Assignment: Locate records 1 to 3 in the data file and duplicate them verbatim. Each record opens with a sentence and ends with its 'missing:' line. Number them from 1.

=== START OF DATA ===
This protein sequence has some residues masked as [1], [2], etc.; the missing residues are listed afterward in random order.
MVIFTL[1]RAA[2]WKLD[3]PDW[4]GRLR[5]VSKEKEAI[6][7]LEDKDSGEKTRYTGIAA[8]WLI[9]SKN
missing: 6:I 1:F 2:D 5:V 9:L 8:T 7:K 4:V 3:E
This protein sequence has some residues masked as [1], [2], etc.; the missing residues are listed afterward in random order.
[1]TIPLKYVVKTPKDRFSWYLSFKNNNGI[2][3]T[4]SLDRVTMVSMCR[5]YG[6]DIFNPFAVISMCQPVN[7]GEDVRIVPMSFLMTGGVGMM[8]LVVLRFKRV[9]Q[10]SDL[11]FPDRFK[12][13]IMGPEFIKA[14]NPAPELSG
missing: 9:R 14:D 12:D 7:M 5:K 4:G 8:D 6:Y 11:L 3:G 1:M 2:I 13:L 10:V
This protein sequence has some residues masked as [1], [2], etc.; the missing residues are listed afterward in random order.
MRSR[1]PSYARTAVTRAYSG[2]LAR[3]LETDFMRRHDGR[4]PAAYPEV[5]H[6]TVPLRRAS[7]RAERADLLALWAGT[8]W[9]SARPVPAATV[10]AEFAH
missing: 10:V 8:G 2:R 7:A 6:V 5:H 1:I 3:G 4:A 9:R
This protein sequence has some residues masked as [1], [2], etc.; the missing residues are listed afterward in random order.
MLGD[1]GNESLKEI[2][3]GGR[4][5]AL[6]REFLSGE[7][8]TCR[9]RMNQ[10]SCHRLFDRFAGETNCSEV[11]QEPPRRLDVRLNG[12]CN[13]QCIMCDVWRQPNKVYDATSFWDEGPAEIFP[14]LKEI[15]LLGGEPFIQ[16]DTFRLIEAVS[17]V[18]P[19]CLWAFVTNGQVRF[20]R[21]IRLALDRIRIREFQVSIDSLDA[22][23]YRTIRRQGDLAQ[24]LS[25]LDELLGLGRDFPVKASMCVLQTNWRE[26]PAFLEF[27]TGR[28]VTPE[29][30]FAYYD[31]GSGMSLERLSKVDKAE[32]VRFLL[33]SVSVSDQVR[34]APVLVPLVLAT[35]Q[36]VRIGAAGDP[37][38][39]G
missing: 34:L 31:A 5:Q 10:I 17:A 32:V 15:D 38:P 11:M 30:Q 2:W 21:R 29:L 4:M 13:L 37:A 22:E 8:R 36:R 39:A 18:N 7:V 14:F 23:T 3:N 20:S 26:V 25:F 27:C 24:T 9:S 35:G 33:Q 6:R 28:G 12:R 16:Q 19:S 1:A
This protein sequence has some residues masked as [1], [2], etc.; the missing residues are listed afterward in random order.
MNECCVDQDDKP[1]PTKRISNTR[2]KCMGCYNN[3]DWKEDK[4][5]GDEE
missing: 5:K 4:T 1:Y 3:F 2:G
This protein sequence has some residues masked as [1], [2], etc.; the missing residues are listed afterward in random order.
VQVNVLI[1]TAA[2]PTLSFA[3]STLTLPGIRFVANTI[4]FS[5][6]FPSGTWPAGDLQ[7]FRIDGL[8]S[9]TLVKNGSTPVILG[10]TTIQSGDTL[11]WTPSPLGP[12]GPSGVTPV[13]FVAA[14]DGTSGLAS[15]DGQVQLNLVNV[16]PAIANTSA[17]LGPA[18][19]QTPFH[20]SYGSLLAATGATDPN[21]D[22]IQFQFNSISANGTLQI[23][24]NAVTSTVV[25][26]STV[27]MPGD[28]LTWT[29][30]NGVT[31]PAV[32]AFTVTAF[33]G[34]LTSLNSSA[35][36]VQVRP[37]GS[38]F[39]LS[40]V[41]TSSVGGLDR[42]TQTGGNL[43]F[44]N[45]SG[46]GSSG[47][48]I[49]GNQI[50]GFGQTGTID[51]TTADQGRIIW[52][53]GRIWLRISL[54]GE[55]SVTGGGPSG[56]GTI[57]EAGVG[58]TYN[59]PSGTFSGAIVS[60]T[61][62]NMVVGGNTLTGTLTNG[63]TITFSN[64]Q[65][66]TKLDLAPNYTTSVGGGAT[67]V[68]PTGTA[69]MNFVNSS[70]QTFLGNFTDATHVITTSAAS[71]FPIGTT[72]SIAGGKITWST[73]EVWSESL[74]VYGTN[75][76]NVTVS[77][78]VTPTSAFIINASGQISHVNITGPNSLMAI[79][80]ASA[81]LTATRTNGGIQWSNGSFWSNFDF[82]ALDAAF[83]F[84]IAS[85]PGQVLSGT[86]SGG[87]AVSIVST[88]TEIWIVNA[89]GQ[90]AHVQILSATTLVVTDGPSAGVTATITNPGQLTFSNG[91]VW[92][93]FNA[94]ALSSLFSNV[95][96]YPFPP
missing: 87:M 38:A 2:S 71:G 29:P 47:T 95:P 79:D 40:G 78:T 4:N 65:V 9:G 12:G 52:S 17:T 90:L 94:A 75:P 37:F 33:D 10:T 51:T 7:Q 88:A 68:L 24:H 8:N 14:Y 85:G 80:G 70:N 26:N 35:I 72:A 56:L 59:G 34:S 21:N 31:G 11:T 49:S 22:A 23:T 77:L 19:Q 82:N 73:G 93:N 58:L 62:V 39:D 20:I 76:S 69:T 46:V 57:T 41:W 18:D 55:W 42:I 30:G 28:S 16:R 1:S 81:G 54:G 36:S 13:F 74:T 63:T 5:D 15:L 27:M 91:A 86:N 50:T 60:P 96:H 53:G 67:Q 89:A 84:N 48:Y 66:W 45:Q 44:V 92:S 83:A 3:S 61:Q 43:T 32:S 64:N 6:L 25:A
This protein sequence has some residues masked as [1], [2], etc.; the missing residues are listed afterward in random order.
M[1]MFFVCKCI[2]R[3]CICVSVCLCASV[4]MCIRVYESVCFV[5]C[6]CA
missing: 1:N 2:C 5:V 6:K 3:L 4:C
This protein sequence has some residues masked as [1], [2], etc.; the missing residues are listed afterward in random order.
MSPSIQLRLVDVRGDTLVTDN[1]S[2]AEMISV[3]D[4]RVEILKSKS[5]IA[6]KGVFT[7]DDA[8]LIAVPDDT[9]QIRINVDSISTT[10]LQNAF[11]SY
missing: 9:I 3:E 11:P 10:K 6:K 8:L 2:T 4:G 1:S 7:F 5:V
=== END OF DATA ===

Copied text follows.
This protein sequence has some residues masked as [1], [2], etc.; the missing residues are listed afterward in random order.
MVIFTL[1]RAA[2]WKLD[3]PDW[4]GRLR[5]VSKEKEAI[6][7]LEDKDSGEKTRYTGIAA[8]WLI[9]SKN
missing: 6:I 1:F 2:D 5:V 9:L 8:T 7:K 4:V 3:E
This protein sequence has some residues masked as [1], [2], etc.; the missing residues are listed afterward in random order.
[1]TIPLKYVVKTPKDRFSWYLSFKNNNGI[2][3]T[4]SLDRVTMVSMCR[5]YG[6]DIFNPFAVISMCQPVN[7]GEDVRIVPMSFLMTGGVGMM[8]LVVLRFKRV[9]Q[10]SDL[11]FPDRFK[12][13]IMGPEFIKA[14]NPAPELSG
missing: 9:R 14:D 12:D 7:M 5:K 4:G 8:D 6:Y 11:L 3:G 1:M 2:I 13:L 10:V
This protein sequence has some residues masked as [1], [2], etc.; the missing residues are listed afterward in random order.
MRSR[1]PSYARTAVTRAYSG[2]LAR[3]LETDFMRRHDGR[4]PAAYPEV[5]H[6]TVPLRRAS[7]RAERADLLALWAGT[8]W[9]SARPVPAATV[10]AEFAH
missing: 10:V 8:G 2:R 7:A 6:V 5:H 1:I 3:G 4:A 9:R